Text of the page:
This poem by Vesna also had a heavy influence on the painting:


In this dream
we both dream the same dream at the same time.

In this dream
we are the trees and our roots touch.

In this dream
when we are the trees and our roots touch
the leaves on our branches start making the music.

In this dream
when we are the trees and our roots touch
and when the leaves on our branches start making the music
the silence is broken.

In this dream
when we are the trees and our roots touch
and when the leaves on our branches start making the music
and when the silence is broken
a new world is born.

--Vesna

Here, the tree hollows out and extends impossibly in the distance, and a single root lightens and takes the color of the blond girl's hair, and she mixes together with the essence (root) of the watery figure, and the dream begins. There are no leaves in the painting, but the idea is that the birds take their place--and become the music-makers which break the silence.

Thursday, August 19, 2010

Slow Down

These are the gifts of patience, love, and an attentive eye that Dalton Ghetti gives away to his friends (he does not sell them). By day, he is a carpenter.


The above image is carved from one pencil, and took him about two years.


“The pencil tip is great; it’s like a pure, very homogenous material...It cuts in the same direction, not like wood, which has a grain. But when I tell people how long it takes, that’s when they don’t believe it. That’s what amazes people more, the patience. Because everything nowadays has to be fast, fast, fast." (source)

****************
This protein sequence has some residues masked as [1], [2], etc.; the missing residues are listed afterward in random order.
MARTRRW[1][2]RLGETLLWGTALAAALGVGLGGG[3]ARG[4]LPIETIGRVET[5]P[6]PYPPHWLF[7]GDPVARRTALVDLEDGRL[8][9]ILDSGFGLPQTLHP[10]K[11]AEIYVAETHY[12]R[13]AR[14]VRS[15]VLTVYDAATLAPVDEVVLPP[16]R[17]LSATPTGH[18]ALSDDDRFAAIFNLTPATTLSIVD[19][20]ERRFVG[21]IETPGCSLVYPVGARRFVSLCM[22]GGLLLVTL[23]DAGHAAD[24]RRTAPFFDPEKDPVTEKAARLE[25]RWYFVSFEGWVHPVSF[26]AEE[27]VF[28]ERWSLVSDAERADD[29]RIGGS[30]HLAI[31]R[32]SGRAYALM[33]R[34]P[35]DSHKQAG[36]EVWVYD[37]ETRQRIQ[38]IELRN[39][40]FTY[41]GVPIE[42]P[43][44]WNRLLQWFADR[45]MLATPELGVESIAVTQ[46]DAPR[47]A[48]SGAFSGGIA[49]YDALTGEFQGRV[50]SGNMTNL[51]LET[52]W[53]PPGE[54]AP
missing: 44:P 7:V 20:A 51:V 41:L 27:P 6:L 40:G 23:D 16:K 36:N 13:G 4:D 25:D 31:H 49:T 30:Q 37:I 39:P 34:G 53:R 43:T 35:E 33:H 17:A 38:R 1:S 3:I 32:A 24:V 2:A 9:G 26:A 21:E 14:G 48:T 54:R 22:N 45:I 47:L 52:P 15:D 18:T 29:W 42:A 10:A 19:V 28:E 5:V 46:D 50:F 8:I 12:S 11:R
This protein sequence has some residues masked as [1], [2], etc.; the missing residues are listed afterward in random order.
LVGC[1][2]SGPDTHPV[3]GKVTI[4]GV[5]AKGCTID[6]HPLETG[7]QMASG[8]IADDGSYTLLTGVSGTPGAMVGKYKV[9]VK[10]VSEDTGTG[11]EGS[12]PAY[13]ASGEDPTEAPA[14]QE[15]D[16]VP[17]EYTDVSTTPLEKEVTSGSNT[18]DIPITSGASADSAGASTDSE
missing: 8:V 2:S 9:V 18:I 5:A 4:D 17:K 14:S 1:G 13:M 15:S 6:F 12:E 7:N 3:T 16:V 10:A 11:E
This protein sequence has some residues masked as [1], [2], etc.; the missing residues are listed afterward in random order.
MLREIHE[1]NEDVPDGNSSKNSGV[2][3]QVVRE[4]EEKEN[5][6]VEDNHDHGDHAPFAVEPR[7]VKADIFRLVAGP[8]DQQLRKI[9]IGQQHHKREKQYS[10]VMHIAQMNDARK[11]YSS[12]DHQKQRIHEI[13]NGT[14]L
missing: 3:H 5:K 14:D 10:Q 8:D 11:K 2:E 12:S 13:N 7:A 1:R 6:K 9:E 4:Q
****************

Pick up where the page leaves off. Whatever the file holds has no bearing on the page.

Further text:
(Yes, that's Elvis)
“I have an interest in small things in life—insects, moths, spiders. I spend a lot of time observing them. There’s a whole microscopic world out there that people don’t even notice....People look at my sculptures and then they look again, more closely, and they say, ‘Oh, there’s something in there.’ We’re a fast-paced society, and people don’t have time to stop and reflect–it’s all go, go, go. Hopefully these pieces make them stop and realize there is beauty in small things.” (source)



Thursday, August 5, 2010

Some Excitement

Two of my images were included in this month's issue of Pink Panther Magazine.



The focus this month is on domestic violence. My ink drawing of St. Rita, the patron saint of abused women, whom I have blogged about before here, is on page 80:



and "Lost Race Found" is also in there:



The magazine is really beautifully done; they have a gorgeous layout, interesting articles, and a lot of beautiful artwork. You can read it on their website, linked above.
Thanks!

Tuesday, August 3, 2010

Recreating Reality

Catrin Weiz-Stein is a graphic designer living in Switzerland. Like the last amazing artist featured here, she specializes in collage using vintage photos, but her work takes place in Photoshop. She says she loves taking images apart and putting them together again her own way.


Family Portrait